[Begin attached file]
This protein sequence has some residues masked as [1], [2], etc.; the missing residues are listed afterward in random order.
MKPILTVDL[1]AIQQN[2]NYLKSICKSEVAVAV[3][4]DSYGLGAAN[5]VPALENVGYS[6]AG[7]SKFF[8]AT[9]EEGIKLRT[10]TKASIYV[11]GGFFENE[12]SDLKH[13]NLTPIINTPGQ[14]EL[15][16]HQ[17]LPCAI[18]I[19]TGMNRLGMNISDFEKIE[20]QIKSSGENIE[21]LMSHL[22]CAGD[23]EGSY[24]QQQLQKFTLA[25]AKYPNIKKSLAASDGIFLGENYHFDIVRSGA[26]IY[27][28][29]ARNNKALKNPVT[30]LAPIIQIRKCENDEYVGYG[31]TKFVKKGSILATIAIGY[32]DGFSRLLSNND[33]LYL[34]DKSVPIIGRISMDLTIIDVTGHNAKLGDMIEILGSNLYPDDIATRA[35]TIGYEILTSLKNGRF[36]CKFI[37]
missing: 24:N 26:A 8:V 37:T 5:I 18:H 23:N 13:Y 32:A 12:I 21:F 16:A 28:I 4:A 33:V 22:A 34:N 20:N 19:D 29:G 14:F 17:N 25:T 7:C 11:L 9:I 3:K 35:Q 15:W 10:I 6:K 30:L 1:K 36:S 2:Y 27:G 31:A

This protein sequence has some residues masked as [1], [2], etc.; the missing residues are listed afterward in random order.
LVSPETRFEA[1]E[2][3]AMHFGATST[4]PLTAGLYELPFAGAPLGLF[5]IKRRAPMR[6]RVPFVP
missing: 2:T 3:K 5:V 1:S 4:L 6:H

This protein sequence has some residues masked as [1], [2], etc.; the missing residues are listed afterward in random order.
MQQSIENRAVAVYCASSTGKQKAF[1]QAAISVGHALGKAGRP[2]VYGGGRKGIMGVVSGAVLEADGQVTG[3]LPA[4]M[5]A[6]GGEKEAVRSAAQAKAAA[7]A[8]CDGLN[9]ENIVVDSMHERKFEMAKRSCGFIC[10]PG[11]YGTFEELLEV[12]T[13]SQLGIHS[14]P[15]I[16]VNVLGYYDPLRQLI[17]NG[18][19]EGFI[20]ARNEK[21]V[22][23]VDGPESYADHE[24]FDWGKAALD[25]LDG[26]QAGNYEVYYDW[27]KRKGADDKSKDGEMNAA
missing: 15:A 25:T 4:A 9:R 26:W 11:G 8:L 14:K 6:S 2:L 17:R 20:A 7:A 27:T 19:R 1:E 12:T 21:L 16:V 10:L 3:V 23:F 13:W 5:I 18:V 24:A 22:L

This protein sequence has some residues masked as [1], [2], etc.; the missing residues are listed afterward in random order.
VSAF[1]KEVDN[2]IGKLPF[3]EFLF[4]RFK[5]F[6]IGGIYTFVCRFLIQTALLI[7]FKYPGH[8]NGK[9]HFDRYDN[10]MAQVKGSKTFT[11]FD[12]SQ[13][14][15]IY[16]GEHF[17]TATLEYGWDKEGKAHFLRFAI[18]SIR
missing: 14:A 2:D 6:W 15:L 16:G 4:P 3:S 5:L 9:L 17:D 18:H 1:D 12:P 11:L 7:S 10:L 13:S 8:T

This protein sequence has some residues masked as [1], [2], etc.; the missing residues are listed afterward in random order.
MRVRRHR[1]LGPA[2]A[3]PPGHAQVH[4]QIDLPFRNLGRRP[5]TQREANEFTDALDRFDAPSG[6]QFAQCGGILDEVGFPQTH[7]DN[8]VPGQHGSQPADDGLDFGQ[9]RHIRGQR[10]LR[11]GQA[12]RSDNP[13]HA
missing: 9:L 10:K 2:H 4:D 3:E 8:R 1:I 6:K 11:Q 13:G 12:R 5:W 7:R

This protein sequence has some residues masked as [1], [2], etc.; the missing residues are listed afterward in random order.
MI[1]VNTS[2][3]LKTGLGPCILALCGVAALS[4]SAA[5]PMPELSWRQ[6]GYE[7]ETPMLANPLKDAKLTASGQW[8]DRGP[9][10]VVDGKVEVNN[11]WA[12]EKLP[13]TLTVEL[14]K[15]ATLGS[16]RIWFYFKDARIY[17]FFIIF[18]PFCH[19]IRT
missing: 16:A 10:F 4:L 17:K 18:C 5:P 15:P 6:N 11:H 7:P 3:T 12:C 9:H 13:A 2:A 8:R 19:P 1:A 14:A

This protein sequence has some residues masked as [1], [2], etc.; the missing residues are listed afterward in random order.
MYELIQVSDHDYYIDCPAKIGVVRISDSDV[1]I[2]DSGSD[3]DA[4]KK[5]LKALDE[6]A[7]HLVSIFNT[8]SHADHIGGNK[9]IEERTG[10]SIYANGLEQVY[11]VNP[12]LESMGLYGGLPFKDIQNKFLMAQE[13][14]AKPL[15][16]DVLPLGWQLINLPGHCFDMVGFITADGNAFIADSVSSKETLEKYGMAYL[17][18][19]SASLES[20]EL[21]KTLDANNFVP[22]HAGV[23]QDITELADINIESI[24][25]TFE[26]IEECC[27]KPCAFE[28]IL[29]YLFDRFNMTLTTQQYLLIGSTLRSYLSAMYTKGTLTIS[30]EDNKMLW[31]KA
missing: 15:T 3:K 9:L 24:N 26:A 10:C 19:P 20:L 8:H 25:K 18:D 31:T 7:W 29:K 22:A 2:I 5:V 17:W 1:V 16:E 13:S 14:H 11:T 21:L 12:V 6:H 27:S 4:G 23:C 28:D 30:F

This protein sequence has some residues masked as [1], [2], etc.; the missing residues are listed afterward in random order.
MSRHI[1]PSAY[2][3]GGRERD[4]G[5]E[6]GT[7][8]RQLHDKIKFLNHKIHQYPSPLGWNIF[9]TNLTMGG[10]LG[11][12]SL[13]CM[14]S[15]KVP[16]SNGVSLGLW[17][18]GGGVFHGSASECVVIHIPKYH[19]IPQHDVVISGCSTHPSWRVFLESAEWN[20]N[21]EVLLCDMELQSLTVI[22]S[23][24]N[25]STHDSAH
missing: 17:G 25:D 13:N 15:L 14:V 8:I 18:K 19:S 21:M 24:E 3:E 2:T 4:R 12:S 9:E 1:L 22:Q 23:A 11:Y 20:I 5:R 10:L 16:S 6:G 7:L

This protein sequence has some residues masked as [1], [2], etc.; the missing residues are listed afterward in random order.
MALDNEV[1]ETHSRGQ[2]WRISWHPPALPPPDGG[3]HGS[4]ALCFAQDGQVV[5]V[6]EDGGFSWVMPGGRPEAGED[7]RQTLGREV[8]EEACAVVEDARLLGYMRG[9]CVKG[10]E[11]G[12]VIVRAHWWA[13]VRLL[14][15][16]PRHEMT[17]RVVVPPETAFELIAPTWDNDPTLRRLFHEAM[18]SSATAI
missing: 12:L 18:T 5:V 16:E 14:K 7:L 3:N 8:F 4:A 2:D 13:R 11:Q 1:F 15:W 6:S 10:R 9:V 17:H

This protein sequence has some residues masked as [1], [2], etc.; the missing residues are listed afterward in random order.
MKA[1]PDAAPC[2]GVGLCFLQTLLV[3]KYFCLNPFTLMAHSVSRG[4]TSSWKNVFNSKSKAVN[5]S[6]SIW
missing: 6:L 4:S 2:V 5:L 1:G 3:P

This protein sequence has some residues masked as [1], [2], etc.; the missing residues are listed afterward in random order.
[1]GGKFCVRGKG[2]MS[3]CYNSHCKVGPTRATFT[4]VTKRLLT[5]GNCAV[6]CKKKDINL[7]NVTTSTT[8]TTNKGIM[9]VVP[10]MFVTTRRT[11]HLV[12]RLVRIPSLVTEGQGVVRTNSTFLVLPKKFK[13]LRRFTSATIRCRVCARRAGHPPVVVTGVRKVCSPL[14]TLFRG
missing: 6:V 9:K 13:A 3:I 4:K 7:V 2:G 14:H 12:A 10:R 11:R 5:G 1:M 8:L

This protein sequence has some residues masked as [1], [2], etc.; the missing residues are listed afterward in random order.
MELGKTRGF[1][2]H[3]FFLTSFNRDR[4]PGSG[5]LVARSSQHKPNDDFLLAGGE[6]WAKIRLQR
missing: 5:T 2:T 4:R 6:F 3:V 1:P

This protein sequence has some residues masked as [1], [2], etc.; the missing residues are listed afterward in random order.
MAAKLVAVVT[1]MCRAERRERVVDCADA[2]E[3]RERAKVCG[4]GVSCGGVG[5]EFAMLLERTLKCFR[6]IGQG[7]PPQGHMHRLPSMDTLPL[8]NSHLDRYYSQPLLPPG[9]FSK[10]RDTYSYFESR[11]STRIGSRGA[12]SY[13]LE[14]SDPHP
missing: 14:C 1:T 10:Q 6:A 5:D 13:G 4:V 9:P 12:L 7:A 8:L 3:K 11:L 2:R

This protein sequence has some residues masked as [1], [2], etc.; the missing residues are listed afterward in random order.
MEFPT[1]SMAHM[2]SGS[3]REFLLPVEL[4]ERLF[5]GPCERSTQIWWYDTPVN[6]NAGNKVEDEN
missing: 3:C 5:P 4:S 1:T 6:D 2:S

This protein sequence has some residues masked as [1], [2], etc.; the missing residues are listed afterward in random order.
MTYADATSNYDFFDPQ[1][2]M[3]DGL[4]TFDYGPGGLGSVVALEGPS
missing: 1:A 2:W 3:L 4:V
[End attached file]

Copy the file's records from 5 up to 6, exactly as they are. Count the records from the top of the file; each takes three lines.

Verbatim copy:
This protein sequence has some residues masked as [1], [2], etc.; the missing residues are listed afterward in random order.
MRVRRHR[1]LGPA[2]A[3]PPGHAQVH[4]QIDLPFRNLGRRP[5]TQREANEFTDALDRFDAPSG[6]QFAQCGGILDEVGFPQTH[7]DN[8]VPGQHGSQPADDGLDFGQ[9]RHIRGQR[10]LR[11]GQA[12]RSDNP[13]HA
missing: 9:L 10:K 2:H 4:D 3:E 8:R 1:I 6:K 11:Q 13:G 12:R 5:W 7:R

This protein sequence has some residues masked as [1], [2], etc.; the missing residues are listed afterward in random order.
MI[1]VNTS[2][3]LKTGLGPCILALCGVAALS[4]SAA[5]PMPELSWRQ[6]GYE[7]ETPMLANPLKDAKLTASGQW[8]DRGP[9][10]VVDGKVEVNN[11]WA[12]EKLP[13]TLTVEL[14]K[15]ATLGS[16]RIWFYFKDARIY[17]FFIIF[18]PFCH[19]IRT
missing: 16:A 10:F 4:L 17:K 18:C 5:P 15:P 6:N 11:H 7:P 3:T 12:C 9:H 13:A 2:A 8:R 19:P 1:A 14:A